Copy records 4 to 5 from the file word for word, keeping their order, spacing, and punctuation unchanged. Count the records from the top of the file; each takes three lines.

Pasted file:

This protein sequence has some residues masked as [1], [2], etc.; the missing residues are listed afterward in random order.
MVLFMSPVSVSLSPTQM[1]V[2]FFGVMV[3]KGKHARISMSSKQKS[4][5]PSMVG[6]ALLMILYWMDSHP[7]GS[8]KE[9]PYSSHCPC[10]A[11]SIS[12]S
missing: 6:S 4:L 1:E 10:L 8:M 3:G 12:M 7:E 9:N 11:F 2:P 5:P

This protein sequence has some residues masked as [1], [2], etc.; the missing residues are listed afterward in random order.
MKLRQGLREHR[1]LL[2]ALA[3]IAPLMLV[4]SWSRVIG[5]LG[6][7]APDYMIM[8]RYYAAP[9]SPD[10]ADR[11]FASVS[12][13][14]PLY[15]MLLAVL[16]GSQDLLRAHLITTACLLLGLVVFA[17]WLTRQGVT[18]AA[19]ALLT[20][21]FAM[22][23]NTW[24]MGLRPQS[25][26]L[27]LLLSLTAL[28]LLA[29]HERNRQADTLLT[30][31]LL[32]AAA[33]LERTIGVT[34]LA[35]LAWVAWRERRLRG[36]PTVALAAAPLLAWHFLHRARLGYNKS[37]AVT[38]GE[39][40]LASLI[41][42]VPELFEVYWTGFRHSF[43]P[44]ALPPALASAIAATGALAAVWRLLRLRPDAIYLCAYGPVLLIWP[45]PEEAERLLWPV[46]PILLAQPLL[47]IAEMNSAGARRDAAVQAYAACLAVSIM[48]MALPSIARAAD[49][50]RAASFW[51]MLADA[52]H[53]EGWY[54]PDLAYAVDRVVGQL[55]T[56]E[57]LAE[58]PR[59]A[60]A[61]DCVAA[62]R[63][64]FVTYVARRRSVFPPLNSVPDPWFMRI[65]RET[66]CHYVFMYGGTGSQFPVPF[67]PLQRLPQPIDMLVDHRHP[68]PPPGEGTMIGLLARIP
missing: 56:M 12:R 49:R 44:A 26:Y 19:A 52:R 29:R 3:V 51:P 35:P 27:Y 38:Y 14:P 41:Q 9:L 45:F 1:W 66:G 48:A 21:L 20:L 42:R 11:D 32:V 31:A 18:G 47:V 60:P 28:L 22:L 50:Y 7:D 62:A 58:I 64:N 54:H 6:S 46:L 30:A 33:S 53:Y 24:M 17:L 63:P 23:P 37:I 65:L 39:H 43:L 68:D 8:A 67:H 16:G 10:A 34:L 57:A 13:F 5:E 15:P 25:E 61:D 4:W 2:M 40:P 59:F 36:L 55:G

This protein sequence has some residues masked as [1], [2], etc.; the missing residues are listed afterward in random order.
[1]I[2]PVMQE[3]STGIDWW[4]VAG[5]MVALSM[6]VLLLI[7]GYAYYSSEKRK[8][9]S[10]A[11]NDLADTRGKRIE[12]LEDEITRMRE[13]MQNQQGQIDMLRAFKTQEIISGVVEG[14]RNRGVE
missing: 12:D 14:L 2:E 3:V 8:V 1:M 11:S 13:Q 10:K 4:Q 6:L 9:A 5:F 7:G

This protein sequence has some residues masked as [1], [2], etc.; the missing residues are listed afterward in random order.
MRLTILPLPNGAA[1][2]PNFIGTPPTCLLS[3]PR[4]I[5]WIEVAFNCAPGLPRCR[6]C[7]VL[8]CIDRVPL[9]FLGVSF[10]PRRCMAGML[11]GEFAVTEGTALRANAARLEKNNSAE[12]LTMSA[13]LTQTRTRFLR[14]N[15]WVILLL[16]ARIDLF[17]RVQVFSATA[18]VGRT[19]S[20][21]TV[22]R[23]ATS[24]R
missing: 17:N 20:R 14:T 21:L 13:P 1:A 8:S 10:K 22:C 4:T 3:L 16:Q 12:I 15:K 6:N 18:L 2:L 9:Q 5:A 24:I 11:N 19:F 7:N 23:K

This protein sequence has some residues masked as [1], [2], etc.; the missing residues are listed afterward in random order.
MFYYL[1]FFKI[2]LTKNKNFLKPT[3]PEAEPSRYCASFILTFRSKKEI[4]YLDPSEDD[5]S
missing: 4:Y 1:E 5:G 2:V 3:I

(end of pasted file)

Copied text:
This protein sequence has some residues masked as [1], [2], etc.; the missing residues are listed afterward in random order.
MRLTILPLPNGAA[1][2]PNFIGTPPTCLLS[3]PR[4]I[5]WIEVAFNCAPGLPRCR[6]C[7]VL[8]CIDRVPL[9]FLGVSF[10]PRRCMAGML[11]GEFAVTEGTALRANAARLEKNNSAE[12]LTMSA[13]LTQTRTRFLR[14]N[15]WVILLL[16]ARIDLF[17]RVQVFSATA[18]VGRT[19]S[20][21]TV[22]R[23]ATS[24]R
missing: 17:N 20:R 14:T 21:L 13:P 1:A 8:S 10:K 22:C 4:T 3:L 16:Q 12:I 15:K 6:N 18:L 2:L 9:Q 5:A 24:I 11:N 19:F 7:N 23:K

This protein sequence has some residues masked as [1], [2], etc.; the missing residues are listed afterward in random order.
MFYYL[1]FFKI[2]LTKNKNFLKPT[3]PEAEPSRYCASFILTFRSKKEI[4]YLDPSEDD[5]S
missing: 4:Y 1:E 5:G 2:V 3:I